Photos courtesy of the city of Edgerton
The scent of smoked turkeys and sides filled the air at Edgerton City Hall just days before Christmas. With festive music playing in the background, volunteers were hard at work, packing boxes for meals and gifts that would go to help more than 30 local families and over 40 children as part of the 2020 Mayor’s Christmas Tree Fund.
The annual Edgerton tradition has grown over the last few years as the need continues to increase. Families are nominated through third-party organizations, such as the Edgerton Food Pantry, churches and other groups.
“We’re looking for the families that aren’t getting help from other programs,” said Donald Roberts, mayor. “My goal has always been to find the people that might slip through the cracks or that are too proud to ask for help.”
The fund pays for a meal from Johnny’s BBQ in Olathe and purchases gift cards for the families to use for gifts or other essentials. “We want them to be able to pick out toys or clothes for their kids and something for themselves,” said Roberts. “Most of these families work two or three jobs and are just barely making ends meet. I’ve gone into homes where its dark and cold and the family is wearing jackets inside because they can’t afford their electric bill. A car crash or a furnace going out could mean they don’t eat or buy medicine, let alone buy a Christmas gift.”
Most of the families know that their names have been submitted but are unaware of what they’ll receive or when. Roberts likes it that way. “I love the surprise,” he says with a grin.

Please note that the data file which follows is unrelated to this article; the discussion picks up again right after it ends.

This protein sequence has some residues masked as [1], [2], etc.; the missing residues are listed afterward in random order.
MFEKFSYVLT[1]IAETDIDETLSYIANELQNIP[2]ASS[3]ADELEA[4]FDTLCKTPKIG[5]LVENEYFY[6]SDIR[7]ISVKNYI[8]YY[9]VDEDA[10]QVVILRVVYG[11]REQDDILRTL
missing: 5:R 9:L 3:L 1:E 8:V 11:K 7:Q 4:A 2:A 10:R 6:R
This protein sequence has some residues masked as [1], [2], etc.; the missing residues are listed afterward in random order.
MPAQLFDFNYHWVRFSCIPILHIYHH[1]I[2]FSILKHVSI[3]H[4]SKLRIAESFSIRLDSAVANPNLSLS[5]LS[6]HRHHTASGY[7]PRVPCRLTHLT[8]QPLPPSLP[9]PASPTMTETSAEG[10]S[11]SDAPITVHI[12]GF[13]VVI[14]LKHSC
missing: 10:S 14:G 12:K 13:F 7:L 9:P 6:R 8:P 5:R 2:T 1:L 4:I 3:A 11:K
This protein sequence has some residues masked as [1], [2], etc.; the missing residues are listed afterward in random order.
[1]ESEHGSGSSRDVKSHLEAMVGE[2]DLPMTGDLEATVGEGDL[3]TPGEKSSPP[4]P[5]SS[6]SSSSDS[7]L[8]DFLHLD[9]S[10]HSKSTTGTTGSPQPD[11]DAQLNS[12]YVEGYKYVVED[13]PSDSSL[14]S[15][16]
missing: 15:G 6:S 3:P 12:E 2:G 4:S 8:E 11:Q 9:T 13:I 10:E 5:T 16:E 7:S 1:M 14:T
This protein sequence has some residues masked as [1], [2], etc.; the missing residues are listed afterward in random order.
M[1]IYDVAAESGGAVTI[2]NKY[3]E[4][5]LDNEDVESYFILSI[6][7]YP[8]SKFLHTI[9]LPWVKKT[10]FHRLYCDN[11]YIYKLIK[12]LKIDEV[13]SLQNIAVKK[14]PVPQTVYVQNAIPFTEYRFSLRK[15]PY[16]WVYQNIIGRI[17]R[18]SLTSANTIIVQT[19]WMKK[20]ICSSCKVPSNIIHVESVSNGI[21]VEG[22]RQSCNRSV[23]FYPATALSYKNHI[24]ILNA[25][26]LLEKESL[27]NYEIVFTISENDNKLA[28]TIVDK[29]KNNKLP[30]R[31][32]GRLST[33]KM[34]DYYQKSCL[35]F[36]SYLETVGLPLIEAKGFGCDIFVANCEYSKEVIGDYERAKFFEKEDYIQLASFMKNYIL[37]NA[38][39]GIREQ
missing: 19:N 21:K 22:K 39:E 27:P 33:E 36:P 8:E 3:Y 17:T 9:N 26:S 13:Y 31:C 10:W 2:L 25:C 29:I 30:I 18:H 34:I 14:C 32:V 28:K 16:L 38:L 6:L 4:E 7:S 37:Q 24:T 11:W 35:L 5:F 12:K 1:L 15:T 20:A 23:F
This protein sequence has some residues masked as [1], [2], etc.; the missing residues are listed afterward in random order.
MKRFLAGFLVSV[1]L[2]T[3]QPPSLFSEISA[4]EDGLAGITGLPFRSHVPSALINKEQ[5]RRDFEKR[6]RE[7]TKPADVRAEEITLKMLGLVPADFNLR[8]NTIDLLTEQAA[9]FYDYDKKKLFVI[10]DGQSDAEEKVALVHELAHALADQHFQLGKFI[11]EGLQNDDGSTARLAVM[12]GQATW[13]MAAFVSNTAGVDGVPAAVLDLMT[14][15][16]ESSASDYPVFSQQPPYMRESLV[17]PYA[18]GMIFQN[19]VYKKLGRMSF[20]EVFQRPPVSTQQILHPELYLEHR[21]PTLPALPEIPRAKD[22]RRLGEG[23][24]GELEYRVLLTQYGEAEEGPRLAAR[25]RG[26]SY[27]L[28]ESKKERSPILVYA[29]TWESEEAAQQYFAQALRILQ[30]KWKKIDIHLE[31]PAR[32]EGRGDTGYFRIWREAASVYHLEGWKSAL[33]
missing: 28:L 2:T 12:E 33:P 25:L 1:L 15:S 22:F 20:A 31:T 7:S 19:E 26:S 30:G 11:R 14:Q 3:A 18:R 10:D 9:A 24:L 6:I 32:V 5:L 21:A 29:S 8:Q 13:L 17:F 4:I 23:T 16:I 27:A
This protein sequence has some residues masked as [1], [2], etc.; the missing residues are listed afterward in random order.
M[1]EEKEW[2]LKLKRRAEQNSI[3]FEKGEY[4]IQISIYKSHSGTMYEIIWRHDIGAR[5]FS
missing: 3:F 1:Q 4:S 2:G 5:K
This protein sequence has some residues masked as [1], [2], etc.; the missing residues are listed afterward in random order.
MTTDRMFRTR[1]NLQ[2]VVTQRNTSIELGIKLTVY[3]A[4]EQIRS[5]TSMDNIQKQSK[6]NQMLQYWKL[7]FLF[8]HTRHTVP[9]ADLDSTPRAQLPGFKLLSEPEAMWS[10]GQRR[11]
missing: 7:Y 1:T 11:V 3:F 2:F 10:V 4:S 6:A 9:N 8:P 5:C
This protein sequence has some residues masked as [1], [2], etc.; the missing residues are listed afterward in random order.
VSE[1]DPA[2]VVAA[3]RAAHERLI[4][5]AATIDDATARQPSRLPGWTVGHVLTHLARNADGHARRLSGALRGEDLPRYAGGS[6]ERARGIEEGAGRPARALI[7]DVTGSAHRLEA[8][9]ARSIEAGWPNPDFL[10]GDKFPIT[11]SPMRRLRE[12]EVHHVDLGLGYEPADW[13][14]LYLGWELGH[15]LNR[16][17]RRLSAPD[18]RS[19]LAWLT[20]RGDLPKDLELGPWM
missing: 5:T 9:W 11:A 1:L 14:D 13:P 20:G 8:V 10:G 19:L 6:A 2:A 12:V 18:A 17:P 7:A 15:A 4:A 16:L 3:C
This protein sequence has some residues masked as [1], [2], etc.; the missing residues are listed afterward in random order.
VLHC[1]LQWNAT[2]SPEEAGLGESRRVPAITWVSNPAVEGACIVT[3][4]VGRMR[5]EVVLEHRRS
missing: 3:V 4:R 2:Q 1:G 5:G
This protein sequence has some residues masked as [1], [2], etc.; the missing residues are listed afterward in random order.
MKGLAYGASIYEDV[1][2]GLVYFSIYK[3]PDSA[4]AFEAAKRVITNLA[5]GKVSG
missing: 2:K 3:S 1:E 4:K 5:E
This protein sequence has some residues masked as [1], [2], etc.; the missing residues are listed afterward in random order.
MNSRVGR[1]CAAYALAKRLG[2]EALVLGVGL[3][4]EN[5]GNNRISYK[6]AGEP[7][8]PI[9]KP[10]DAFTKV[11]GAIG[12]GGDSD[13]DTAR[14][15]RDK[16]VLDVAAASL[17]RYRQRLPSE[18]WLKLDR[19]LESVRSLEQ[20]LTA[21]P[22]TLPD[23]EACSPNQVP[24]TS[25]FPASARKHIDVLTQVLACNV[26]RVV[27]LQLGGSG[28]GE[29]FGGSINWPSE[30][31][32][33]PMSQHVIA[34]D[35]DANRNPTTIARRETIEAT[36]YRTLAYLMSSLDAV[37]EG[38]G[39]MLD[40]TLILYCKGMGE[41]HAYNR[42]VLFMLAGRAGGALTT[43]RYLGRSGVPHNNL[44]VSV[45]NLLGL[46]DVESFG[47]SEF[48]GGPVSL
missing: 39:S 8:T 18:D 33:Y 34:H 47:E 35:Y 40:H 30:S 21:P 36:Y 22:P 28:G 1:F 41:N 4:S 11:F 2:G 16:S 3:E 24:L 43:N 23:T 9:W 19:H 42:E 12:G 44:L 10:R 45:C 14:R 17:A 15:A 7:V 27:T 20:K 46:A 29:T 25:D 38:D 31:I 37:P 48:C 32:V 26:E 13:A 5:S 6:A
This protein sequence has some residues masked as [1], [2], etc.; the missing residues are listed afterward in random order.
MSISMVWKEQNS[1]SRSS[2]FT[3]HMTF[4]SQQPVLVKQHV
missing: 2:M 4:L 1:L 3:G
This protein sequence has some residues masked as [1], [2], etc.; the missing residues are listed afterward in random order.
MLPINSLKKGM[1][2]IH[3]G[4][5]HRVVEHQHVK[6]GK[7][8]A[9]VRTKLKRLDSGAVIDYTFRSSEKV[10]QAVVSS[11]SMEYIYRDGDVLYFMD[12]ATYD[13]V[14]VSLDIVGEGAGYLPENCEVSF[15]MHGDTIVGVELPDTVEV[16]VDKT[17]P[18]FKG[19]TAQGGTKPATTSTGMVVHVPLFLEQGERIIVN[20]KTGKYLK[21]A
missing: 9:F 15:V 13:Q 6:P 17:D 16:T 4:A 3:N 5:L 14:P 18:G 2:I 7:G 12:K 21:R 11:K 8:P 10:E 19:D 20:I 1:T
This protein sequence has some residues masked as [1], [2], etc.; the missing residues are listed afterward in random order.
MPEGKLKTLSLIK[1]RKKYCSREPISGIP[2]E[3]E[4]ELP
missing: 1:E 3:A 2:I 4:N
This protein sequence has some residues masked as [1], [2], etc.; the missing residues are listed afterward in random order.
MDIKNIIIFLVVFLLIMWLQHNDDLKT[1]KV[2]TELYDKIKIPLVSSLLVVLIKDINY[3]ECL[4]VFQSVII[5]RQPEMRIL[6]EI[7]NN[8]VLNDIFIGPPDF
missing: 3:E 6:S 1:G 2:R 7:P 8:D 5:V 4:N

Volunteers love participating too. Pastor Casey Carter of New City Church said that he was thrilled when the mayor approached him. “This is what we are all called to do—help our neighbor,” he said.
One family, who will remain anonymous, received boxes of food plus gift cards. “This was a surprise and I am very thankful for this blessing. I can’t say thank you enough and all involved will never know how much this is appreciated,” said the father.
The Mayor’s Christmas Tree Fund also buys hams and small gifts for Edgerton’s seniors. The crews at the Johnson County Fire District No. 1 Fire Station 124 deliver the hams and check on the older members of the community. The firefighters say they have fun playing “Ham Santa.” uty Brad Johnson, Edgerton community policing officer, handles the gift delivery. He says it’s a rewarding experience. “I love just talking to people. I had one lady just gush over the gift and give me a hug. It’s really fun,” he said.
The Mayor’s Christmas Tree Fund is entirely funded by private donations. While efforts are focused around the holidays, the fund also helps families throughout the year. In the past, the fund has helped renovate a home for a wheelchair-bound resident and purchased items for the food pantry. Donations are accepted at Edgerton City Hall or through the city’s website at edgertonks.org/holidays.